Population:46.1 million (2015)
GDP Growth:5.6 % (2015)

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CO2 Emissions per capita:0.3 metric tons (2013)
Inflation:6.6 % (2015)
Source: World Bank

In the midst of rapid population growth, Kenya's greenhouse gas emissions are expected to increase rapidly while inadequate access to affordable energy is limiting social opportunities for the poor, women and children. Gender disparities are drawing back social development of communities and families.  However, through a long-term development strategy called Vision 2030, Kenya has identified energy as one of the critical foundations and enablers of a socio-economic transformation envisioned for the country. Parallel with this initiative, Kenya has a pivotal opportunity to follow a low carbon development path. The government developed a National Climate Change Response Strategy in 2010 that integrates climate change dimensions into national policies and programs, and developing the renewable energy sector has shown great promise in enhancing access to energy.

Kenya’s energy sector faces daunting challenges, characterized by high cost and insufficient supply. With nearly 80% of Kenyans living without access to basic energy services, a top priority for the government is to improve access to adequate and affordable energy supply. Existing energy supply is heavily and unsustainably dependent upon hydroelectric power, and rapid energy demand growth means that Kenya must find new ways to provide crucial energy services to its people. Renewable energy resources offer one option for helping Kenya to meet its energy challenges. The country possesses bountiful wind, solar, small hydro, biomass, and geothermal potential. For example, Kenya has nearly 7,000 MW geothermal potential, enough power to meet around three times Kenya’s annual energy use. Yet these resources remain largely undeveloped. Key barriers inhibiting the expansion of Kenya’s renewable energy sector include economic and financial limitations, insufficient technical and human capacity, and various social constraints. Only about 200 MW of Kenya’s geothermal potential is currently exploited. Lacking access to affordable energy bears negative implications for poor households and for women in particular, leading to adverse economic, health, and education outcomes.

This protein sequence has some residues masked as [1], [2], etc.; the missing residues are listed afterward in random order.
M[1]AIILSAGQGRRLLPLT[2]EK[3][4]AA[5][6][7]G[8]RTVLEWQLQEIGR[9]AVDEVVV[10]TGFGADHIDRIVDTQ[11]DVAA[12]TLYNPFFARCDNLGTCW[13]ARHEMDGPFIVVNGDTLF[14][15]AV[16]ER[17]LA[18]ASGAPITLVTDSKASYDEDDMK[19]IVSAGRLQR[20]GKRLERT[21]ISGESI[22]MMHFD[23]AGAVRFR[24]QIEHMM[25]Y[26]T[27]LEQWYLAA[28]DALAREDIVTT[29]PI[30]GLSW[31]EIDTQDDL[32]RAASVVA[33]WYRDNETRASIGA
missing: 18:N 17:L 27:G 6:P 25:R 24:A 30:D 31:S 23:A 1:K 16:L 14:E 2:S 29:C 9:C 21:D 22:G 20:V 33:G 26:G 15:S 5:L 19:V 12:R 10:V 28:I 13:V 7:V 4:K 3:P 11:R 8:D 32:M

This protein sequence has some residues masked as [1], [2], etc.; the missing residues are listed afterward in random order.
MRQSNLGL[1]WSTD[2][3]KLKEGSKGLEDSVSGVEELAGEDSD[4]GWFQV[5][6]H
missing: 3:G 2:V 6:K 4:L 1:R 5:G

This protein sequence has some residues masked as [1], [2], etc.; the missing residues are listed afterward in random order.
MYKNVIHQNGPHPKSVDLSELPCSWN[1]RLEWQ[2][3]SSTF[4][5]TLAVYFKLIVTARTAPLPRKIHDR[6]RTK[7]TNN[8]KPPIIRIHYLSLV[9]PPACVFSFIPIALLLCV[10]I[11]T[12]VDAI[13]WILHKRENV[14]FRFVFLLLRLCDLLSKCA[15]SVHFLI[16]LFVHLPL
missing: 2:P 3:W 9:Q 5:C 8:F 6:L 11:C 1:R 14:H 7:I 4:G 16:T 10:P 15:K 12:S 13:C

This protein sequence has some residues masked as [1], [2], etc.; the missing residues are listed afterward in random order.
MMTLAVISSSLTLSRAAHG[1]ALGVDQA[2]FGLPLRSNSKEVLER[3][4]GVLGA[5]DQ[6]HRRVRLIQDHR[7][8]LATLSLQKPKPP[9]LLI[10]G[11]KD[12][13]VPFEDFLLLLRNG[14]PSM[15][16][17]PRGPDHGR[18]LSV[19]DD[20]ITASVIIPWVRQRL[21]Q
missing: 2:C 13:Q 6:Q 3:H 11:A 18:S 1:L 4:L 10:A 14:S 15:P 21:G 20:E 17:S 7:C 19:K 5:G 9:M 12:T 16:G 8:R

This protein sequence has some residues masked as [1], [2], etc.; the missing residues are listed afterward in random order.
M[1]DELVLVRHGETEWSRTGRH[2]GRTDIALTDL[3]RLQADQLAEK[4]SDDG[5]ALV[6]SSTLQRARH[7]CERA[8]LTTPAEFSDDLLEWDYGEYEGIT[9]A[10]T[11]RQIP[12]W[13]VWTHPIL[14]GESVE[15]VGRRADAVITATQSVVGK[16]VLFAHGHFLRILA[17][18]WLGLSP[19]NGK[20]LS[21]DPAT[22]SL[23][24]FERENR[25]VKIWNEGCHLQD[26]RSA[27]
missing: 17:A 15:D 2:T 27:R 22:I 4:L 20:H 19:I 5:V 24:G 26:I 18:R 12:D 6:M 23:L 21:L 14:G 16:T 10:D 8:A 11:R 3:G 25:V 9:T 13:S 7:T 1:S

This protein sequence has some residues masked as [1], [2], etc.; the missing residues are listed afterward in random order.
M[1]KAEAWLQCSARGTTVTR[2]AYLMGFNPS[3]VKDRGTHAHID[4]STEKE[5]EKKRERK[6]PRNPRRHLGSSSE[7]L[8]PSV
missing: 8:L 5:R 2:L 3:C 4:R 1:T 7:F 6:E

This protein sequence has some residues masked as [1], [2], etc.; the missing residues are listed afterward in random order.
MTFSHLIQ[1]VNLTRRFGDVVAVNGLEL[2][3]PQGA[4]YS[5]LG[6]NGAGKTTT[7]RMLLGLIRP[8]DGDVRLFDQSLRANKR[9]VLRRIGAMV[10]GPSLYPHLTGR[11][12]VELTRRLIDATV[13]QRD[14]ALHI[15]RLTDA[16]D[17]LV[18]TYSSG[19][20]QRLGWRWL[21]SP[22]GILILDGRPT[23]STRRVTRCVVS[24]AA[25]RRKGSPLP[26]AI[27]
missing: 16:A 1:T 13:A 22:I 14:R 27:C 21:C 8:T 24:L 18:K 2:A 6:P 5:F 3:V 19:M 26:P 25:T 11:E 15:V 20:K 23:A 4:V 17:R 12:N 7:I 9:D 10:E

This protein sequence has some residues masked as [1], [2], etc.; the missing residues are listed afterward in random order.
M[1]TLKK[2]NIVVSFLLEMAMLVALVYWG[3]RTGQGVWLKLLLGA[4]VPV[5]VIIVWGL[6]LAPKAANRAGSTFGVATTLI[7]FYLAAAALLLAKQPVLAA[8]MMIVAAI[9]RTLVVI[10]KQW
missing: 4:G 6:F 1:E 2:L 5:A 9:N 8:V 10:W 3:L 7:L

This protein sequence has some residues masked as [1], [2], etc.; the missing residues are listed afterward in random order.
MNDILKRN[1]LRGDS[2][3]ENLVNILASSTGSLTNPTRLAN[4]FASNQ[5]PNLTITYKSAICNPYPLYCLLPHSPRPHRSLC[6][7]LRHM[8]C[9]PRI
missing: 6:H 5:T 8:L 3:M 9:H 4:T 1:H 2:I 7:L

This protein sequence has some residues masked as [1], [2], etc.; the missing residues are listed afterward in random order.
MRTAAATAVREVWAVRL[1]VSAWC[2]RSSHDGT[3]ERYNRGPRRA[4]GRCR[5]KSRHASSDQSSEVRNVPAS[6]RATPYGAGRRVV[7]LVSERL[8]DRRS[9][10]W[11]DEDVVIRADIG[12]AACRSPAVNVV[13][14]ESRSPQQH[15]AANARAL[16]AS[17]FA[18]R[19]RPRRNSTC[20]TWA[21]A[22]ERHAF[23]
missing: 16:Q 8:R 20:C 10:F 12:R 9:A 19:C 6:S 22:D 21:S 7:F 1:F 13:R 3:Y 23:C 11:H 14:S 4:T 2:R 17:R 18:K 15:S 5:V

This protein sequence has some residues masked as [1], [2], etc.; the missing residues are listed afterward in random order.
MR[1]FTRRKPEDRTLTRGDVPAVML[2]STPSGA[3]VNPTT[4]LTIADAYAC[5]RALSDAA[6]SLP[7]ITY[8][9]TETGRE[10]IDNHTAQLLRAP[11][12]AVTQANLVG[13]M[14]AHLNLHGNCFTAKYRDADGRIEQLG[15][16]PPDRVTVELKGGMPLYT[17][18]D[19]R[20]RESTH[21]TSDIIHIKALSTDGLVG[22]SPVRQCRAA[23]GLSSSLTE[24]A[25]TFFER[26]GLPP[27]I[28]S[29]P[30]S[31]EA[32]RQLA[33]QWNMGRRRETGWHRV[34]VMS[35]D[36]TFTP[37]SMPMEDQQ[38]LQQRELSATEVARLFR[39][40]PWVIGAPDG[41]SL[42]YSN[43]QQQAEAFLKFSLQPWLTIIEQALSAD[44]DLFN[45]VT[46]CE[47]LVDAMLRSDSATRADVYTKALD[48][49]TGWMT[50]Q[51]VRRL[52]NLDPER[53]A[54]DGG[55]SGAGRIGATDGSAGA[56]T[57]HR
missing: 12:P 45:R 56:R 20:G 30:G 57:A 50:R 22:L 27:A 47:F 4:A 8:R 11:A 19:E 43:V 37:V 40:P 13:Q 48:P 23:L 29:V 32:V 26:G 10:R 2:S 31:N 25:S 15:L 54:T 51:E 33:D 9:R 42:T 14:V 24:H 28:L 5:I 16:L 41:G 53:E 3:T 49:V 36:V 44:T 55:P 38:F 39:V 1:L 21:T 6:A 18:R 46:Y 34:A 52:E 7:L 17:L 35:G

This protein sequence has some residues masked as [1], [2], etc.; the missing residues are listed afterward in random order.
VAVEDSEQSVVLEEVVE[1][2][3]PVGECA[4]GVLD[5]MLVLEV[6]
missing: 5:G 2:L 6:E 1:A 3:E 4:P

A factory in Kenya - Photo: Flickr/World Bank

...the amount of geothermal power in MW that the government has targeted for development by 2030

With a rapidly growing demand for electricity coupled with high dependence on hydroelectric power that has become unreliable, to go with high cost of supply, a low access rate and climate change risks, the government seeks to promote equitable access to quality energy services at the least cost while protecting the environment.  Renewable energy is expected to play a key role.  As geothermal, wind and solar are particularly abundant in Kenya, the government has introduced several policies to expedite development of these resources while SREP funding will help remove some of the technical capacity, economic, financial and social constraints.